Sex and the City (of Rome). 1
Sex and the city (of Rome) 2

Sex and the city (of Rome) 3
Sex and the city (of Rome) 4
Sex and the city (of Rome). A Conclusion

Also:

Caesar, Great Man (and Don Juan)

Silvestri, Berlusconi and the Emperor Tiberius

Pictures from Tuscany (skip blah blah)

A view. Click for a larger picture

Some pictures from our last week end.

ψ

This post is again dedicated to Tuscany, to ‘sposa‘ and to my ‘eldest brother’.

I hope you won’t think my life is so sparkling.

It isn’t.

And I have visited Tuscany seldom in the last 15 years.

The reasons are not related to the people I mention here.

I spend an unreasonable amount of time before a screen or reading or playing my guitar or walking.

A very stupid thing to do, perhaps.

I won’t say more, since dum loquor hora fugit.

ψ

Lilla when very young

[Necessary update :-( Skip to pics below]

Mario: “You sometimes try to make your life big. And this post proves you wanted to blow your readers’ mind with ‘your Tuscany’. Besides let’s face it Campania’s culture is greater than Toscana’s.”

MoR: “As for the last point I may partially agree though it’s hard to say and in any case Campania is today at risk (due possibly to capricious Greek influence?)

I mean, this everybody-screwing-everybody attitude come on. And you, and what you’ve done to Flavia especially, and to me. We loved you. You are and will ever remain a moron.”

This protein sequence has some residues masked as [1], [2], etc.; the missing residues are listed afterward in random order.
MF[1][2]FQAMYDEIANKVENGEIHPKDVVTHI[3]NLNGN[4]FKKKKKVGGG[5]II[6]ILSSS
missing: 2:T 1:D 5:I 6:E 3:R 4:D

Mario: *keeping silent for a moment*

“You didn’t reply to my first point.”

Buds in Tuscany 34 years ago. Mario on the right and I on the left

MoR: “There may be some narcissism (see 1, 2), or this ‘wanting to show them’ thing.”

Extropian: “The usual ‘attraction-repulsion between North and South, between hyperboreans non-hyperboreans’ thing? Interesting but boring now.

I am thinking about us, more than 30 years ago, when we used to spend so many week ends in Tuscany all together, our group of school mates. It was beautiful. And your eldest brother, terrific.”

MoR: “Lilla my female dog has just died this morning. So what can I say. Life is short. Let us live.

But I kind of believe in reincarnation.

For both humans and animals, of course.”

ψ

Tuscan friends

'Sposa' (spouse) and 'il mio fratello maggiore' (my eldest brother)

Very good natured and intelligent, he makes everybody happy in parties. Click to enlarge

Very intelligent, strong willed, simpaticissima... click for a larger image. Btw I don't know why Italian women are so strong willed. They 'grind' us

I insisted on the feather. I obsessed all with my small E63. Click for a larger image

Click for a bigger pic. In Tuscany people love (and have great) meat and steaks

Well, well ,well ... sposa is sposa. click for a larger picture